The Breakdown

Explaining Southern California's economy

Reportings: Big September for cars; boring iPhone; Solyndragate II; Michael Lewis

Are bailed-out and formerly bankrupt U.S. car companies now recession-proof? Both General Motors and Chrysler had a big September: "General Motors Co. said its U.S. sales jumped 20% to 207,145 vehicles compared with September 2010. Chrysler Group's sales surged 27% to 127,334 vehicles, marking the company's best September since 2007." (LAT)

Is the Apple iPhone too grown up to have a wow factor? "'Industrial design is important, but in these small packages we are starting to bump into the laws of physics,' said Tim Bajarin, a consultant with Creative Strategies Inc. 'You aren't going to do anything that I would consider radical in design and still get this feature set and function.'" (WSJ) 

Paul Krugman gets on China's case and highlights the massive U.S. trade deficit: "A return to economic health would look much more achievable if we weren’t spending $500 billion more each year on imported goods and services than foreigners spent on our exports." (NYT)  

Solyndragate II, the underground-boiling-water-in-Nevada version: "In a remote desert spot in northern Nevada, there is a geothermal plant run by a politically connected clean energy start-up that has relied heavily on an Obama administration loan guarantee and is now facing financial turmoil." (NYT)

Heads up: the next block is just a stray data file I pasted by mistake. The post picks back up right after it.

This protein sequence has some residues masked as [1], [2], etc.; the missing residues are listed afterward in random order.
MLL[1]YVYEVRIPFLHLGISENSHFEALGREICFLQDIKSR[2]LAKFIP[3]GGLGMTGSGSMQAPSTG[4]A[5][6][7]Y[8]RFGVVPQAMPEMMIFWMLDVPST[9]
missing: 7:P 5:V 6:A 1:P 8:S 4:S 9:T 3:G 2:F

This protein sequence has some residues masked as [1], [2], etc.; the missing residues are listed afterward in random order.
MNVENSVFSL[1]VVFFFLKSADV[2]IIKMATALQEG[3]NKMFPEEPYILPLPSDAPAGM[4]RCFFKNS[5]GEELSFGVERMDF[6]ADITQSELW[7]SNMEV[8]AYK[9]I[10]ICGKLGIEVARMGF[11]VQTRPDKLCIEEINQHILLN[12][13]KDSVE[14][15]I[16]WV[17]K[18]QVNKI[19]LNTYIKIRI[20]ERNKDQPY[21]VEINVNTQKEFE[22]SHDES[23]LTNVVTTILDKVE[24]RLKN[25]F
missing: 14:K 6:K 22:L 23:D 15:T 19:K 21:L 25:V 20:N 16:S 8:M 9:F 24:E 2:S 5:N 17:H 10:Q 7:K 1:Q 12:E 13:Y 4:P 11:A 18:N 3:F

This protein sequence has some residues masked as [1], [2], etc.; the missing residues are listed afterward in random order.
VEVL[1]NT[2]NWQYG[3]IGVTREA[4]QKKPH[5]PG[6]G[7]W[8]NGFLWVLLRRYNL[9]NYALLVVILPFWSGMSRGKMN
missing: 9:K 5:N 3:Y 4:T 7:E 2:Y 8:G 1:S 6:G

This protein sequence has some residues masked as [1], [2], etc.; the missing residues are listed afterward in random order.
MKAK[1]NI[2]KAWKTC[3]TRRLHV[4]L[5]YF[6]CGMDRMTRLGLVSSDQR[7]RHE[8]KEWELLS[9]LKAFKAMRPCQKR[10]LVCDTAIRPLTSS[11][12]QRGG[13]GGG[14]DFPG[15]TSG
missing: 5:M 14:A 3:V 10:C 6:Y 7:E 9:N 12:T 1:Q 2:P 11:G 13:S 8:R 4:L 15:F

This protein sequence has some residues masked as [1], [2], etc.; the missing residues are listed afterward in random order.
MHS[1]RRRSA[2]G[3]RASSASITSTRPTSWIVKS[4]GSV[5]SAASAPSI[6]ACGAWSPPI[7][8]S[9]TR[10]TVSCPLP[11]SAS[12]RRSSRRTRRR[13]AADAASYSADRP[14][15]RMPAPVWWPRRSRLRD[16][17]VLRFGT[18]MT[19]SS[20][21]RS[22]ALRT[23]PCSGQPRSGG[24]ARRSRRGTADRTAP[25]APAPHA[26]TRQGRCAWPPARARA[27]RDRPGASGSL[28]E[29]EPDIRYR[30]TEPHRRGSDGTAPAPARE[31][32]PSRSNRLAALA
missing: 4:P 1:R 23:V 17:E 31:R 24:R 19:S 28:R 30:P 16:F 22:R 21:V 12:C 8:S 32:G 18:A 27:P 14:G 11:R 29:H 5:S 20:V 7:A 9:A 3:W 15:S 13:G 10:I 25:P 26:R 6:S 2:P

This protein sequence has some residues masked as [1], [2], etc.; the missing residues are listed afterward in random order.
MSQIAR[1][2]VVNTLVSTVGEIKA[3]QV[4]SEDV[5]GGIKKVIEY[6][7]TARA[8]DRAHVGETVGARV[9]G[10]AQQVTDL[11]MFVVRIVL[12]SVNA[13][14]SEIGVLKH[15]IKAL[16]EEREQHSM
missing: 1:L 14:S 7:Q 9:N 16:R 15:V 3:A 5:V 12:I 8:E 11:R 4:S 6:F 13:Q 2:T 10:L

Everything you ever wanted to know about "Moneyball" author Michael Lewis: "Lewis is often referred to as a business writer, and this is sort of true, in that his narratives usually focus on some kind of market, be it for bonds or baseball players. But he’s a business writer only in the same way that Malcolm Gladwell is a business writer. What most interests him are people and how they behave." (NYMag)

How the subprime mortgage business fell apart at Countrywide — big time: "…Countrywide culture, especially towards the end of the real estate boom, centered on volume at all costs. So it's not difficult to imagine how things could have gotten so out of hand." (Lacter)

Follow Matthew DeBord and the DeBord Report on Twitter.

Photo: Lauren Fievet/Getty Images

blog comments powered by Disqus

Enjoy reading The Breakdown? You might like KPCC’s other blogs.

What's popular now on KPCC